The words of the poems and the poems themselves cut like sharp knives against the skin. They embody a pointed edge, tearing at convention to be sure but also tearing away of our conceptions of relationships, events, and everyday life.
A baseball game is a baseball game, until hunger steps up to the plate (and the double meaning of “plate” is useful here).
A tree seems just a tree, until you begin to deconstruct it by its rings of age, its squirrel holes, its imperfections.
A pond seems just a pond, until it becomes a metaphor for a graveyard, and a grave.
It’s not dead whales that wash up on a beach, but 30 dead bees.
And let’s reduce the creation story into a narrative of control, or what we think we can control:
We started in our paper boats,
ambitious as maps.
We were minutes and hours,
our longitudes spreading tendrils
beyond the boundaries of the key.
We saw the world as something
waiting for us,
but that was just our expectations
pinpointing to particular coordinates.
We reduced the planet
to a scaled globe
smaller than a human heart.
Dancing Bear uses free verse and prose poems to tell these rather unsettling stories. And if there is a common theme to the poems, it is precisely this idea of the unexpected and the disconcerting doing what poetry is often singularly equipped to do – challenge our notions of the conventional in a succinct, concise way.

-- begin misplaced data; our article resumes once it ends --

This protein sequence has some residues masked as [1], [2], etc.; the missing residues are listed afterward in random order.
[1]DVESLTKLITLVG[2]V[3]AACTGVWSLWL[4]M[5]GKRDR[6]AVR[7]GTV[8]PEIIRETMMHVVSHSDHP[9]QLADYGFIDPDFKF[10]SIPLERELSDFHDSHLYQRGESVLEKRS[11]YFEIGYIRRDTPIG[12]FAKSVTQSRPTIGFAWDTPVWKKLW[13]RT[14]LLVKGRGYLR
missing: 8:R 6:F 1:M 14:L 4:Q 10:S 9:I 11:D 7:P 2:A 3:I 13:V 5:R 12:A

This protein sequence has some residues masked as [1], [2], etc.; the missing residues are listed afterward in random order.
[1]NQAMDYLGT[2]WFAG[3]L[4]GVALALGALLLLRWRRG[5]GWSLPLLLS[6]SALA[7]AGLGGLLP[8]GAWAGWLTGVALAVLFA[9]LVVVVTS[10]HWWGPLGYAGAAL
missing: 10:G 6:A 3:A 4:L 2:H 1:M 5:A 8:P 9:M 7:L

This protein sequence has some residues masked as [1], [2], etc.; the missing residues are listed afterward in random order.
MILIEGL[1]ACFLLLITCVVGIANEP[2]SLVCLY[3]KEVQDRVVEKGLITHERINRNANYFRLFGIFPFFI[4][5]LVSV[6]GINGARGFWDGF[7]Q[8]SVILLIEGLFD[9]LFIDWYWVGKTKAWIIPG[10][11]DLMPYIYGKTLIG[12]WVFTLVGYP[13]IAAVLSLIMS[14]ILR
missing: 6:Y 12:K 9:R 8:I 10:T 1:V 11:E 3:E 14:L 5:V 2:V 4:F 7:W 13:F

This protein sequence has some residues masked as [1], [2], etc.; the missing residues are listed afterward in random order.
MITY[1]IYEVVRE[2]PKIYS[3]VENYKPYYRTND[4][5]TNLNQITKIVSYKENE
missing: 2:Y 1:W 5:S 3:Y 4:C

In “Knot, ” he combines images of a tree in autumn with its fallen leaves into a metaphor for love, and perhaps a lost love:
Even as the last red tongues of our tree
cling to a colder life, I see your bones
among the naked branches
where even my smallest prayer
falls to mulch.
I entwine my limbs into silent knots
with yours, and think not of death,
but what I can remember
of your body—its shape and fragrance,
the hunger it generates
within me. And yes,
my tears have watered this tree,
for what else is there
but to nurture what memory provides.
Dancing Bear is editor of the online publication The American Poetry Journal. His poems have been published in such literary journals as Shenandoah, Mississippi Review, North America Review, Seattle Review, and Poetry International (most of the poems in this collection were previously published). He’s the author of five poetry collections, including The Abandoned Eye and six chapbooks.
In this collection, his words and his poems cut like razor blades. Rare it is to find poets and poems like this poet and these poems. The poems shave close to the surface, removing what we often use to hide and deliberately obscure. In less skillful hands, they would gash and cut. Here, they remove and lay bare. These poems are unsettling, but collectively they are also brilliant.
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